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7 Responses

  1. For me it’s like the old music bootleg: of course the ideal would be a high quality recording of that particular track or cover song played at a gig on the other side of the world, but if the option is hear the song in low quality versus not hearing it at all, I always pick the former.

    It’s the same with IPTV & quality for myself, but I also suspect it’s totally a generational divide too. Because of how the younger generations (i.e. half of X, all of Y, and all of whatever is after that) have been looking for so long at things like poor quality YouTube content, we’ll be a _little_ more excepting of less than stellar quality video delivered via the TV. In contrast though, for older generations that relationship between TV and all those qualities you mention above is far more rigid, so they’ll struggle to accept either lower quality, or stuttering playback. (Another reason for VM & Sky especially to rapidly improve their push VOD offerings.)

  2. Hi Andrew – you’re spot on about the generational divide. Another reason behind it is that older people are generally more affluent and so may invest more in high-spec AV equipment. Compromising on sound or picture quality then becomes even more galling

    For most consumers, push and pull VOD are no different. So if Sky Anytime can be viewed in perfect quality, why can’t any other IPTV or “catch-up” service?

  3. The real problem here is the bandwidth issue and the way ISPs have sold their services. If I pay for a service that’s described as unlimited high speed broadband over a fibre-optic network, then I don’t expect to struggle with a couple of hours of streaming video if I have been sold a broadband connection based on an advert that says I could download a TV show in 26 minutes on a 2Mb connection (as Virgin were advertising not too long ago), I don’t expect to find myself with a stuttering experience on a 10 Mb connection from the same supplier!

    Adaptive quality is a tricky area- it’s all well and good where connection speed is limited, but it’s also a cop-out for the ISPs to provide access to a limited version of a service which then places the blame in the consumers’ eyes on the supplier of the service (ie. if iPlayer looks bad on a BT broadband connection, people will blame the BBC rather than BT.) I’m sure you will have seen the story on the BBC site; http://news.bbc.co.uk/1/hi/technology/8077839.stm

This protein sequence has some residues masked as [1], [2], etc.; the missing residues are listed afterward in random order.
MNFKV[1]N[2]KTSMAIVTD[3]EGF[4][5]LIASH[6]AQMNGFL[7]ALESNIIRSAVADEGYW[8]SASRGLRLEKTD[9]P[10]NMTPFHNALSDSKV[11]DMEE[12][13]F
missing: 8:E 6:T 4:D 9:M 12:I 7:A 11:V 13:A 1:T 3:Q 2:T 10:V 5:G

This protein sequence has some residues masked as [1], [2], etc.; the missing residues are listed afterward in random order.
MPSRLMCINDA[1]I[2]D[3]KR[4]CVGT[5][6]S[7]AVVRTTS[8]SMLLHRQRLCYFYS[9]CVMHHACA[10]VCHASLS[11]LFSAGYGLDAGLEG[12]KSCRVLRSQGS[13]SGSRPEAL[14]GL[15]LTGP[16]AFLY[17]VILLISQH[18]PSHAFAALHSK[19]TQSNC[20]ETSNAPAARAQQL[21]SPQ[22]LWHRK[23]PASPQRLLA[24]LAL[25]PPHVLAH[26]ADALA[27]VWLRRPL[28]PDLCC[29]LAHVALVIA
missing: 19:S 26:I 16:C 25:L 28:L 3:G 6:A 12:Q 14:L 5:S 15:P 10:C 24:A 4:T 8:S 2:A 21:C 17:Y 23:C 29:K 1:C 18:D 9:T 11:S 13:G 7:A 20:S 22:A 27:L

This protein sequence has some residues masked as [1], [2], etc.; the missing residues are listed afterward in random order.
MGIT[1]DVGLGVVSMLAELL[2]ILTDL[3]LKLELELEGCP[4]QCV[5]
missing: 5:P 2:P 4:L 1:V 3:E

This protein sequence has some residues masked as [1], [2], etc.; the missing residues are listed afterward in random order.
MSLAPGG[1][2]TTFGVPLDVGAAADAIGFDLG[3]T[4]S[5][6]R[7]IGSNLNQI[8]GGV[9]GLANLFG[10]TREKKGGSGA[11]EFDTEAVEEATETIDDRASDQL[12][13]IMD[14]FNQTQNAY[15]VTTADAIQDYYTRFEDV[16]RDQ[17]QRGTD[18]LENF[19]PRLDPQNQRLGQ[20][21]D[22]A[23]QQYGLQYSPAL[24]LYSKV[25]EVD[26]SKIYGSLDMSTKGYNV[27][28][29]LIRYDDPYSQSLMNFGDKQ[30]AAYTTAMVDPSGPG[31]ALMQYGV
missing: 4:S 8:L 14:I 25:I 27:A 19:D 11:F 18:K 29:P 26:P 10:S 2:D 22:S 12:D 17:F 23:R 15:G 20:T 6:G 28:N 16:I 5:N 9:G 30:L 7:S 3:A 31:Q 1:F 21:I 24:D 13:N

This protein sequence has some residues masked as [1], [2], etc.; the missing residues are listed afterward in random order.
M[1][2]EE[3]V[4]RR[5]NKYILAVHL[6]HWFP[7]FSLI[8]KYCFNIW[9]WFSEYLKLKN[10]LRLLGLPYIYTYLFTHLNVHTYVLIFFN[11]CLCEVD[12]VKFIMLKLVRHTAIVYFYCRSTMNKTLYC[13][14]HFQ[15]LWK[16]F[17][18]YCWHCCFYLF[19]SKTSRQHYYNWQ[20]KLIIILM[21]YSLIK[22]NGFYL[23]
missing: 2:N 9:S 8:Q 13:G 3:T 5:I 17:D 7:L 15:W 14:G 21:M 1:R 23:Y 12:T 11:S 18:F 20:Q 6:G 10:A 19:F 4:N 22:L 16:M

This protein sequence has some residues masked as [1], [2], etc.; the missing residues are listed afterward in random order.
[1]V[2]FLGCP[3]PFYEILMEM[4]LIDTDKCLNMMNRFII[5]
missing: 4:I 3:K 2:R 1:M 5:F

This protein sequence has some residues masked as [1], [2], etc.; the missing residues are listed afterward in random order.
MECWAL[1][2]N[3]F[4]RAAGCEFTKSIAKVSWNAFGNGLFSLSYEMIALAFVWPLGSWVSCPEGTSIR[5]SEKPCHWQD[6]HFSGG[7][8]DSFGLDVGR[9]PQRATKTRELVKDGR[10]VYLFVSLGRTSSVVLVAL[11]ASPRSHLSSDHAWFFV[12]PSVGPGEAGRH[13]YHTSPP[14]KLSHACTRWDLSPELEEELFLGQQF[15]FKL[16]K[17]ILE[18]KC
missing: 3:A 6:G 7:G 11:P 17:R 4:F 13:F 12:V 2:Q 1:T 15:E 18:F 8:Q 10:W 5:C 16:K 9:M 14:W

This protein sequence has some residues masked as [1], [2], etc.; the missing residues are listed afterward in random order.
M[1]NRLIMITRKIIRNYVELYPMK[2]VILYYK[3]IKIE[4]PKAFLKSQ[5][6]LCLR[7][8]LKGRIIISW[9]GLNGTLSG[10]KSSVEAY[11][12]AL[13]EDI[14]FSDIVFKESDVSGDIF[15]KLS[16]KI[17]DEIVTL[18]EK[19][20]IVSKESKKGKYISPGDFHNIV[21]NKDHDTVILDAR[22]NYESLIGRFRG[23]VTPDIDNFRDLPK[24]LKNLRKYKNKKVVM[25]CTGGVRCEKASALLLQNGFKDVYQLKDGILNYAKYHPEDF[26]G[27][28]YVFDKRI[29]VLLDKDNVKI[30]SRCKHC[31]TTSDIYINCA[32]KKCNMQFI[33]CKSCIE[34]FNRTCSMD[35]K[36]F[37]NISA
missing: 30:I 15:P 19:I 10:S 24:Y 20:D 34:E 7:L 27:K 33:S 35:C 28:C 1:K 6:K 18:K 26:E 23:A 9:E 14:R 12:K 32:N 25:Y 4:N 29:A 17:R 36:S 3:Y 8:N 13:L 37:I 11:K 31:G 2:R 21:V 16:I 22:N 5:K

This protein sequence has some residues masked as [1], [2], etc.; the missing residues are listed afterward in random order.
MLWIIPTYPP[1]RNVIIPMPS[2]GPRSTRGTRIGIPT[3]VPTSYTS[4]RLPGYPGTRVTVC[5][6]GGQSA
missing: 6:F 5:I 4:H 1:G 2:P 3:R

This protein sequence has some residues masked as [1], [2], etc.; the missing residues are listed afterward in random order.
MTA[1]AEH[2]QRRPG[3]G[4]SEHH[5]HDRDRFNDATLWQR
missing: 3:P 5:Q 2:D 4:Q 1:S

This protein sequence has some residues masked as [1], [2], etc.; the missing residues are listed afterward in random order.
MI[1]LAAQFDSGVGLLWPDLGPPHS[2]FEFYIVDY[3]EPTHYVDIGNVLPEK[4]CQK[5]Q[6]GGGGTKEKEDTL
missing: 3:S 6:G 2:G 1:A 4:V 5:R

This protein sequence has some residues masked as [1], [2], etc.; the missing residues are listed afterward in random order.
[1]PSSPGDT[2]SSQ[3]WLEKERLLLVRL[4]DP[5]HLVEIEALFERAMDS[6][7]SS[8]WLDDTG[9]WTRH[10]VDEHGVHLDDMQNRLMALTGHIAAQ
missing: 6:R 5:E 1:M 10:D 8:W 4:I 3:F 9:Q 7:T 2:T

And of course, if I can access the service via Virgin Media’s catch-up TV but not through my high speed internet connection (or not at the same quality), then it raises questions about whether my internet speed is being capped to keep me as a paying TV customer…

    To me, the solution lies in a combination of pre-downloading content you want to watch and P2P sharing to take the load off the central server. But the real problem is that the ISPs are being backed into a corner because they are now being expected to actually deliver on what they have been promising for the last few years- and trying to pass the buck by asking content providers to pay for the bandwidth that their customers have already paid for.

    I suspect that the “net neutrality” debate which has been a reasonably hot topic amongst the techy-minded in the US might well be about to rear it’s head in the UK…

  4. Thanks for your thoughts. It is a tricky issue. While disingenuous of the ISPs to promote a certain level of service, the alternative (you may get speeds of x, but usually speeds of around y and occasionally z) would be too complicated. It seems inevitable that the infrastructure needs to be updated at some point – unlike the tube that can be fixed with bandaids to compensate for a creaking service, broadband needs wholesale change in order to keep “up to speed” with other services internationally

  5. Don’t know if you’ve seen it Simon, but Ofcom in their Technology Research report last week put a figure on that wholesale update to broadband networks – they est it would equate to an increase of £1 – £3 per month per broadband subscription – http://ofcom.org.uk/research/technology/overview/randd0809/

  6. Cheers Andrew; I hadn’t seen that. Not sure about you, but for me that seems a reasonable price for a better service…

  7. One alternative would be “you get speeds of X Mb/s, and a daily allowance of Y MB”- effectively that’s what Virgin provide anyway. (Just not what they explicitly sell…)